Dont let the rain stop you from getting out and doing your session. You can now get trainers that have gortex to make them waterproof and you can even buy waterproof socks!

Wearing a waterproof jacket can be risky as what you gain in being waterproofed you lose in breathability increasing the chances of you overheating. Consider a lightweight waterproof jacket in only the longest of outdoor training sessions in the rain and remember skin is waterproof and you are unlikely to melt!

Dry out wet trainers by unlacing them and stuffing with dry newspaper. Keep replacing the newspaper to help dry the shoes out while retaining the shape and stability of the shoe.

Stay Connected

Regardless of the time of your session or the weather conditions you should always let someone know your route before setting out. There are a few apps on the market that can track you as you go or alert a chosen emergency contact if you are stationary for a predetermined length of time.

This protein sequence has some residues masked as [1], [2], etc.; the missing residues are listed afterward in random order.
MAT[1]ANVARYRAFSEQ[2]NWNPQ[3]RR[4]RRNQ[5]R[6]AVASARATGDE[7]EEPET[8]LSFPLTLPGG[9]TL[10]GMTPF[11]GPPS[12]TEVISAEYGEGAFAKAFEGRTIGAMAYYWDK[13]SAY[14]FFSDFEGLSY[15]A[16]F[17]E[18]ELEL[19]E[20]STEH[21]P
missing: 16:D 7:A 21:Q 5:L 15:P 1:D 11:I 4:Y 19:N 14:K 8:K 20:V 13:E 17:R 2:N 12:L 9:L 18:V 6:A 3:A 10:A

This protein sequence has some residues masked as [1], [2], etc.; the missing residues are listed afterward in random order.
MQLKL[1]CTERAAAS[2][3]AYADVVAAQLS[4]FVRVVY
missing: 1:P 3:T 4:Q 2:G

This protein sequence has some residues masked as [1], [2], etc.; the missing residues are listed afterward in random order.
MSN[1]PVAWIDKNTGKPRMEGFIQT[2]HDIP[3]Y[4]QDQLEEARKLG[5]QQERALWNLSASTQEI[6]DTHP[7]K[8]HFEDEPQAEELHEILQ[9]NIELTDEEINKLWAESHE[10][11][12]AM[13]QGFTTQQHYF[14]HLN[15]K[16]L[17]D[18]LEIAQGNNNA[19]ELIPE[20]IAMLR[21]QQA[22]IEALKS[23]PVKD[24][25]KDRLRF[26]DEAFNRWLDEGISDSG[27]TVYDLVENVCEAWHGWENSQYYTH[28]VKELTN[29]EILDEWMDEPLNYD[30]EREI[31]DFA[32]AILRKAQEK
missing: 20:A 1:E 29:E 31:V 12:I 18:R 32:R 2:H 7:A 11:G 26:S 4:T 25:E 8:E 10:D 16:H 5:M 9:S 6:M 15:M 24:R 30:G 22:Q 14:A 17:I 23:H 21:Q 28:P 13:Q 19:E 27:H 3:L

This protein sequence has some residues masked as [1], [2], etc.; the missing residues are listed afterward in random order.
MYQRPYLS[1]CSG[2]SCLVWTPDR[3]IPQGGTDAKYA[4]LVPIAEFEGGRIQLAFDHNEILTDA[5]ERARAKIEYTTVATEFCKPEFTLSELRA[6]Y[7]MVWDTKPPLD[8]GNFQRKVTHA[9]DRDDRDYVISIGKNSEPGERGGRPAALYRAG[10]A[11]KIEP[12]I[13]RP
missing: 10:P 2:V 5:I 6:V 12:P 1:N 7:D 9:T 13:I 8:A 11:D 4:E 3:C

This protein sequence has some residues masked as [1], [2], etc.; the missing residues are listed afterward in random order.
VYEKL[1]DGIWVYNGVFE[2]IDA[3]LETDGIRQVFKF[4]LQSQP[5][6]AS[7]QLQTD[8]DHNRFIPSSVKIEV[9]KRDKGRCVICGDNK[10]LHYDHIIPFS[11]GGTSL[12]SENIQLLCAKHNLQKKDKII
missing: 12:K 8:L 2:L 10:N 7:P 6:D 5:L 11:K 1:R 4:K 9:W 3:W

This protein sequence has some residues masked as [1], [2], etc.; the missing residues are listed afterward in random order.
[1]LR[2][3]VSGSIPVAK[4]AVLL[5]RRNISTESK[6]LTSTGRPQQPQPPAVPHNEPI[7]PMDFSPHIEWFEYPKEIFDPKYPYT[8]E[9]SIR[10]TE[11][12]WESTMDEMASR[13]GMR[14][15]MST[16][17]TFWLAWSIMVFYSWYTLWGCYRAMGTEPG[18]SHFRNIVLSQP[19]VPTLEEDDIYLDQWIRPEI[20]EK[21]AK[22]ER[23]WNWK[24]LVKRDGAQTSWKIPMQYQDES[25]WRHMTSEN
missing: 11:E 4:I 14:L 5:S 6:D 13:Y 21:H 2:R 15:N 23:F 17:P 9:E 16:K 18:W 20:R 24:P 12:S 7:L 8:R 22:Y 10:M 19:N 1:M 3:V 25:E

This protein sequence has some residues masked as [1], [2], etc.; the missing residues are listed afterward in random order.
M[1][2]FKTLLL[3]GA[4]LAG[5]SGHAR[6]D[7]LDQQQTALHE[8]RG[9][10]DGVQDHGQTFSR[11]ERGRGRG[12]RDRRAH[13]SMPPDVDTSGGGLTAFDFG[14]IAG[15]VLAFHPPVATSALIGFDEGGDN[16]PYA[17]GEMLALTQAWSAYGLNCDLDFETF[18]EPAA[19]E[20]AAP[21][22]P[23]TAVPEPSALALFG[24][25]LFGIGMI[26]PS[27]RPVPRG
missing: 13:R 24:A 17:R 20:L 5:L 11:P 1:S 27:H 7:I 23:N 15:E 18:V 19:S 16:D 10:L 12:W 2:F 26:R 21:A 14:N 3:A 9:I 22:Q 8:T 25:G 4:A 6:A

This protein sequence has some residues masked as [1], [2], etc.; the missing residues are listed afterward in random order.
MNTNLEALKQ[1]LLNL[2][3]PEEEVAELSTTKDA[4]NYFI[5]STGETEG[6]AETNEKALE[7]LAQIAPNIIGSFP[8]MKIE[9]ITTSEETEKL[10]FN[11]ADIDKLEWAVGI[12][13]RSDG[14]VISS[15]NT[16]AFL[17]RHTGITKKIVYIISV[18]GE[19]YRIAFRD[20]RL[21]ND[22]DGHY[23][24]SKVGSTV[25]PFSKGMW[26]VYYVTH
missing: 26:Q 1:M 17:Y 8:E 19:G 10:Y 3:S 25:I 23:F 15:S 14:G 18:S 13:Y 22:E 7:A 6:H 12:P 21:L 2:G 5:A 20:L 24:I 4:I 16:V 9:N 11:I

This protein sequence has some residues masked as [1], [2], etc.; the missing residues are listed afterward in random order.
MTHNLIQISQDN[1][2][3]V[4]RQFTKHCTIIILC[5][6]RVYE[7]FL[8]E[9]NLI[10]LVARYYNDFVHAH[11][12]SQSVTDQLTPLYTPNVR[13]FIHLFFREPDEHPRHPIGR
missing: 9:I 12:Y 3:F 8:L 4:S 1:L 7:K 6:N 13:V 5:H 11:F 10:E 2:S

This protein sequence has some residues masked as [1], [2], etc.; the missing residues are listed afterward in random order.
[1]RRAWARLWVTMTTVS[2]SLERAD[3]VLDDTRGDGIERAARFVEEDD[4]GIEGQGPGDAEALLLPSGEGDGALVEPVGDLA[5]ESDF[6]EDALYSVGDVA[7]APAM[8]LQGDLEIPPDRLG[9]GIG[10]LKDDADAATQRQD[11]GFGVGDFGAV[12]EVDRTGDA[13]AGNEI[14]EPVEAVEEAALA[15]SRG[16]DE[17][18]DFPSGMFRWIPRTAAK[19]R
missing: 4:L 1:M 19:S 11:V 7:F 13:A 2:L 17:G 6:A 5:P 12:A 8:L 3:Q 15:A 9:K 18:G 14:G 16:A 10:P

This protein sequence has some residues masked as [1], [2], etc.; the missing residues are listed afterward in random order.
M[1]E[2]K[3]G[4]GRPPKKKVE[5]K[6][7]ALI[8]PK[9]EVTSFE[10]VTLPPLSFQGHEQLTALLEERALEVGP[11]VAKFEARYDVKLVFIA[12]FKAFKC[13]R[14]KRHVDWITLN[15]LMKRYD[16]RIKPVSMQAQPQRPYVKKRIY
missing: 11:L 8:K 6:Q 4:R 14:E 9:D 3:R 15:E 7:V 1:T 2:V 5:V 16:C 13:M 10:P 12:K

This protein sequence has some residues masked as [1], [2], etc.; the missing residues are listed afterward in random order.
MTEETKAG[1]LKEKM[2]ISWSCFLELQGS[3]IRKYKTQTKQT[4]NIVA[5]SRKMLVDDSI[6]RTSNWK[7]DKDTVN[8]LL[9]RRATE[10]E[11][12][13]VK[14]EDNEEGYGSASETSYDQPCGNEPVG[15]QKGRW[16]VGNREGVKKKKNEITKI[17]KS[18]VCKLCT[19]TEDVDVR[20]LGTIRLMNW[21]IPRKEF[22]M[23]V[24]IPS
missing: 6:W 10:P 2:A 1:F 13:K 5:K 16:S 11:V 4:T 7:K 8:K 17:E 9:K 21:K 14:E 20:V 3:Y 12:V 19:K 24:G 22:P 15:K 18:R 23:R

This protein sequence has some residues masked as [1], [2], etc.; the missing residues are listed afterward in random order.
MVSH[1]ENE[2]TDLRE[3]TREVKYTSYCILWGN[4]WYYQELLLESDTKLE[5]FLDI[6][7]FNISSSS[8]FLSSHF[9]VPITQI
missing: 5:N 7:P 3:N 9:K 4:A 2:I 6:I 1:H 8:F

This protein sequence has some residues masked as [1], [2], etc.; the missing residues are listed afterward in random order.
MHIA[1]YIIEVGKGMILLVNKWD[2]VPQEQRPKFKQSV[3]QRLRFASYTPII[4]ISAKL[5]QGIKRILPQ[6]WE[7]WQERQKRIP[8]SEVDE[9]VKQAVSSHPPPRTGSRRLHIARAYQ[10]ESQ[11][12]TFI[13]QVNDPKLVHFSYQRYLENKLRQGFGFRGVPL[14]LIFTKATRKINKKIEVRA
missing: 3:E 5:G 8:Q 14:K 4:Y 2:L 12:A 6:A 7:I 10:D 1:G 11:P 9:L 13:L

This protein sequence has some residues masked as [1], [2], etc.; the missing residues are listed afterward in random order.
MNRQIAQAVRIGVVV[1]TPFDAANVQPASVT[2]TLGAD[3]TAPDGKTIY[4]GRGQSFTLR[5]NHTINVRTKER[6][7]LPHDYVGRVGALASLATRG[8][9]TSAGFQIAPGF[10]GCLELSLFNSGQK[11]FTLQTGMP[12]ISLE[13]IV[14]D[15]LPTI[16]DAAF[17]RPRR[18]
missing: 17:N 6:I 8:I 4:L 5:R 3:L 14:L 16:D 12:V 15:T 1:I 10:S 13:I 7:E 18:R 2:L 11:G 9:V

Winter might be the time to think about joining a local running group. Not only is there safety in numbers but running as part of a group will push you more physically and increase your motivation. The groups often provide additional technique training sessions and advice that can be beneficial to your fitness and strength.

If you must train on your own or you want to continue with an active commute to and from work, ensure you take a fully charged mobile phone with you at all times. Try and plan routes that are busy and well lit.